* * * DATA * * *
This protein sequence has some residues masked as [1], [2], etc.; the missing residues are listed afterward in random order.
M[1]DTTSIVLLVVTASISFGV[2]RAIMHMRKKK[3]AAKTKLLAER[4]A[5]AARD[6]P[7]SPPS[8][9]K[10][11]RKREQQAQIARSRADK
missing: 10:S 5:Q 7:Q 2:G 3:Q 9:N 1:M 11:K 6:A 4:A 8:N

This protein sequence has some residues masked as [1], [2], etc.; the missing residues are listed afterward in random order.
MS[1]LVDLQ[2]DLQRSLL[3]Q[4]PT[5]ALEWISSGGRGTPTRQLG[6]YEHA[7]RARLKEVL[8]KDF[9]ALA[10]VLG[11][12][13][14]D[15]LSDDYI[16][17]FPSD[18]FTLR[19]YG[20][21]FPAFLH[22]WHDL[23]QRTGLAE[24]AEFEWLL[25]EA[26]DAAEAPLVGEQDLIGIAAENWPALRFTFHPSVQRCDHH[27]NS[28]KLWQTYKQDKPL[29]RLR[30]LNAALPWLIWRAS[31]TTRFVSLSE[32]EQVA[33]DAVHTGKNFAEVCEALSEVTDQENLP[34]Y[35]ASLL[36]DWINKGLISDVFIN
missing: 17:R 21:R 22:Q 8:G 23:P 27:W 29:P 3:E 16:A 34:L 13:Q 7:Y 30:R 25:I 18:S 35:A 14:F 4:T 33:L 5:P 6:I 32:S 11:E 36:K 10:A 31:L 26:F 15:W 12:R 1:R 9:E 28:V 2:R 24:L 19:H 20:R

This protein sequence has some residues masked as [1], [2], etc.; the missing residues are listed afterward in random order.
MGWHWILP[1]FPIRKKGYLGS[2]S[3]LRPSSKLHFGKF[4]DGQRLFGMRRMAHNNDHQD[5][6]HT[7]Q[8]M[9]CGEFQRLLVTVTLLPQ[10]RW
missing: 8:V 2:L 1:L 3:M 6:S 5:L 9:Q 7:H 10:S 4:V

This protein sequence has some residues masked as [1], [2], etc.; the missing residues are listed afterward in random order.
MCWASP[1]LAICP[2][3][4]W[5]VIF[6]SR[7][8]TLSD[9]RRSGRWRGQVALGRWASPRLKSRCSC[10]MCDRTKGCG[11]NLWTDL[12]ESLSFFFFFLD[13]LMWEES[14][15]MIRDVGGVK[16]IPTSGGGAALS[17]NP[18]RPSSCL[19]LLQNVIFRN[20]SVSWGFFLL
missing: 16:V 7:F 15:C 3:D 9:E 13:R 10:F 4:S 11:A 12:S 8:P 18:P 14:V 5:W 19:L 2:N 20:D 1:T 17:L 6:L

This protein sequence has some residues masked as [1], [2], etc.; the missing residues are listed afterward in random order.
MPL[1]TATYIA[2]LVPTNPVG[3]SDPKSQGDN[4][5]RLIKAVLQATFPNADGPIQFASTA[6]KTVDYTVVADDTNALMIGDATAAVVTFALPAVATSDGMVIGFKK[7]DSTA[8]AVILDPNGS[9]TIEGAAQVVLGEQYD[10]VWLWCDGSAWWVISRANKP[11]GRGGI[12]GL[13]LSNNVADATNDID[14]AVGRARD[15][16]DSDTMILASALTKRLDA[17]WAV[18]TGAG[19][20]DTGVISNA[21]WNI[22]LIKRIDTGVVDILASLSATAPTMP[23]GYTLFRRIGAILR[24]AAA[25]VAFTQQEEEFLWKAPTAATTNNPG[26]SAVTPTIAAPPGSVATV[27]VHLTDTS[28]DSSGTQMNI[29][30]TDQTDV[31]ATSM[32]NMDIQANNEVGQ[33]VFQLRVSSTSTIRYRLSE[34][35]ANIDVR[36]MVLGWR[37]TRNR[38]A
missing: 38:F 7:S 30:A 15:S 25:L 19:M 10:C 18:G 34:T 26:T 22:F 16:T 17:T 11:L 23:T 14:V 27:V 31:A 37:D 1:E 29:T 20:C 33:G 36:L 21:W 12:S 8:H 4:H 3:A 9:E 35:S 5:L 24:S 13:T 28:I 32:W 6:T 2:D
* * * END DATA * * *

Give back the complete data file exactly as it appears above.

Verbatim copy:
This protein sequence has some residues masked as [1], [2], etc.; the missing residues are listed afterward in random order.
M[1]DTTSIVLLVVTASISFGV[2]RAIMHMRKKK[3]AAKTKLLAER[4]A[5]AARD[6]P[7]SPPS[8][9]K[10][11]RKREQQAQIARSRADK
missing: 10:S 5:Q 7:Q 2:G 3:Q 9:N 1:M 11:K 6:A 4:A 8:N

This protein sequence has some residues masked as [1], [2], etc.; the missing residues are listed afterward in random order.
MS[1]LVDLQ[2]DLQRSLL[3]Q[4]PT[5]ALEWISSGGRGTPTRQLG[6]YEHA[7]RARLKEVL[8]KDF[9]ALA[10]VLG[11][12][13][14]D[15]LSDDYI[16][17]FPSD[18]FTLR[19]YG[20][21]FPAFLH[22]WHDL[23]QRTGLAE[24]AEFEWLL[25]EA[26]DAAEAPLVGEQDLIGIAAENWPALRFTFHPSVQRCDHH[27]NS[28]KLWQTYKQDKPL[29]RLR[30]LNAALPWLIWRAS[31]TTRFVSLSE[32]EQVA[33]DAVHTGKNFAEVCEALSEVTDQENLP[34]Y[35]ASLL[36]DWINKGLISDVFIN
missing: 17:R 21:R 22:Q 8:G 23:P 27:W 29:P 3:E 16:A 34:L 13:Q 7:Y 30:R 25:I 18:S 35:A 14:F 4:T 33:L 5:P 6:I 32:S 11:E 36:K 10:A 31:L 26:F 15:W 12:R 1:R 9:E 28:V 2:R 24:L 19:H 20:R

This protein sequence has some residues masked as [1], [2], etc.; the missing residues are listed afterward in random order.
MGWHWILP[1]FPIRKKGYLGS[2]S[3]LRPSSKLHFGKF[4]DGQRLFGMRRMAHNNDHQD[5][6]HT[7]Q[8]M[9]CGEFQRLLVTVTLLPQ[10]RW
missing: 8:V 2:L 1:L 3:M 6:S 5:L 9:Q 7:H 10:S 4:V

This protein sequence has some residues masked as [1], [2], etc.; the missing residues are listed afterward in random order.
MCWASP[1]LAICP[2][3][4]W[5]VIF[6]SR[7][8]TLSD[9]RRSGRWRGQVALGRWASPRLKSRCSC[10]MCDRTKGCG[11]NLWTDL[12]ESLSFFFFFLD[13]LMWEES[14][15]MIRDVGGVK[16]IPTSGGGAALS[17]NP[18]RPSSCL[19]LLQNVIFRN[20]SVSWGFFLL
missing: 16:V 7:F 15:C 3:D 9:E 13:R 10:F 4:S 11:A 12:S 8:P 18:P 14:V 5:W 19:L 2:N 20:D 1:T 17:L 6:L

This protein sequence has some residues masked as [1], [2], etc.; the missing residues are listed afterward in random order.
MPL[1]TATYIA[2]LVPTNPVG[3]SDPKSQGDN[4][5]RLIKAVLQATFPNADGPIQFASTA[6]KTVDYTVVADDTNALMIGDATAAVVTFALPAVATSDGMVIGFKK[7]DSTA[8]AVILDPNGS[9]TIEGAAQVVLGEQYD[10]VWLWCDGSAWWVISRANKP[11]GRGGI[12]GL[13]LSNNVADATNDID[14]AVGRARD[15][16]DSDTMILASALTKRLDA[17]WAV[18]TGAG[19][20]DTGVISNA[21]WNI[22]LIKRIDTGVVDILASLSATAPTMP[23]GYTLFRRIGAILR[24]AAA[25]VAFTQQEEEFLWKAPTAATTNNPG[26]SAVTPTIAAPPGSVATV[27]VHLTDTS[28]DSSGTQMNI[29][30]TDQTDV[31]ATSM[32]NMDIQANNEVGQ[33]VFQLRVSSTSTIRYRLSE[34][35]ANIDVR[36]MVLGWR[37]TRNR[38]A
missing: 38:F 7:S 30:A 15:S 25:L 19:M 10:C 18:G 34:T 26:T 22:F 16:T 17:T 11:L 23:T 14:V 27:V 31:A 37:D 1:E 29:T 20:C 33:G 36:L 21:W 12:S 8:H 4:H 3:A 9:E 35:S 5:L 24:S 13:T 28:I 32:W 6:T 2:D